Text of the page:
Shutting down the central bank requires an immediate and strong solution to the Leliqs, which will have to include a realistic approach to the monetary mismatch in a country where the “official exchange rate” is half the real market rate against the US dollar. Taking a bold step to recognize this monetary mismatch, closing the central bank, and ending the monetization of debt are three essential steps to end a path to the destruction of a country comparable to that of Venezuela. Milei understands this and knows that the US dollars that citizens save with enormous difficulty should flow back to the domestic economy by recognizing the monetary reality of the country making the US dollar a legal tender for all transactions.

The monetary issue is one side of a hugely problematic coin.

The fiscal problem needs to be addressed.

Milei needs to put an end to the bloated fiscal deficit, and that requires an adjustment that eliminates political spending without destroying pensions. This must involve selling some of the many inefficient and bloated public companies and the excess spending in purely political subsidies. Secondly, Milei must put an end to the ridiculous trade deficit. Argentina must slash the misguided protectionist and interventionist laws if the Peronists are open to the world to export all they can. To do this, it needs to put an end to the ridiculous “currency exchange rate clamp” and the 15 false exchange rates that the government uses to expropriate dollars from citizens and exporters with unfair rates and confiscations.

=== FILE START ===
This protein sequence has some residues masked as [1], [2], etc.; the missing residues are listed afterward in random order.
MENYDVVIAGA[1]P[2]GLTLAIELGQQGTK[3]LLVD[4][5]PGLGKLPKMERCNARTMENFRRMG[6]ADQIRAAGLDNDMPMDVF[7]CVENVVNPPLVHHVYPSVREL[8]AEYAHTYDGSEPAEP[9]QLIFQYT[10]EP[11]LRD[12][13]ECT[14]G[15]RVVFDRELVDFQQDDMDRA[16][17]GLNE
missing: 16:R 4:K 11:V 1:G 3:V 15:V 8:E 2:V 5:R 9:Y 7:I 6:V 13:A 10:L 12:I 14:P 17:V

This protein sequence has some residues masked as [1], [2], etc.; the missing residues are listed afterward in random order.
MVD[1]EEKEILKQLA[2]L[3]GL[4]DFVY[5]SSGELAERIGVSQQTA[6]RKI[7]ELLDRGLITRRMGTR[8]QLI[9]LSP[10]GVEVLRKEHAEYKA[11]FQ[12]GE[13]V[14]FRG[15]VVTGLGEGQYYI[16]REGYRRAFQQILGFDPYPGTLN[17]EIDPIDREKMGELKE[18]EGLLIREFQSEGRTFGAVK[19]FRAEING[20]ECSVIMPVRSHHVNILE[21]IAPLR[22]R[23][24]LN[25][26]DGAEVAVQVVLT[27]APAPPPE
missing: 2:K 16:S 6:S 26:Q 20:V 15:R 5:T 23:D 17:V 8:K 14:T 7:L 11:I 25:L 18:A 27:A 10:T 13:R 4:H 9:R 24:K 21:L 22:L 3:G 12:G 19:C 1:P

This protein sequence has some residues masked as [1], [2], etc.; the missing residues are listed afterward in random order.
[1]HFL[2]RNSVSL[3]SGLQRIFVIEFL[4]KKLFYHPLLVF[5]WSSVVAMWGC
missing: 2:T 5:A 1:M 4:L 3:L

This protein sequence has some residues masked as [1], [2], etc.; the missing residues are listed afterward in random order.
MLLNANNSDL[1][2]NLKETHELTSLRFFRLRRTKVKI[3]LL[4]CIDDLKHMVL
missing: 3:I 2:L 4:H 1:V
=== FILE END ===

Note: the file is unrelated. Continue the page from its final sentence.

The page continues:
Taxes need to be lowered in a country that has 165 taxes and the highest tax wedge in the region, where small and medium-sized enterprises pay up to 100% of their sales.

Argentina must change what is currently a confiscatory and predatory state. Additionally, bureaucratic barriers, protectionist measures, and political subsidies must be removed. Furthermore, Milei must ensure legal certainty and an attractive and reliable regulatory framework where the ghost of expropriation and institutional theft does not return.

Milei’s challenges are many, and the opposition will try to sabotage all market-friendly reforms because many politicians in Argentina became very powerful and rich turning the country into a new Venezuela.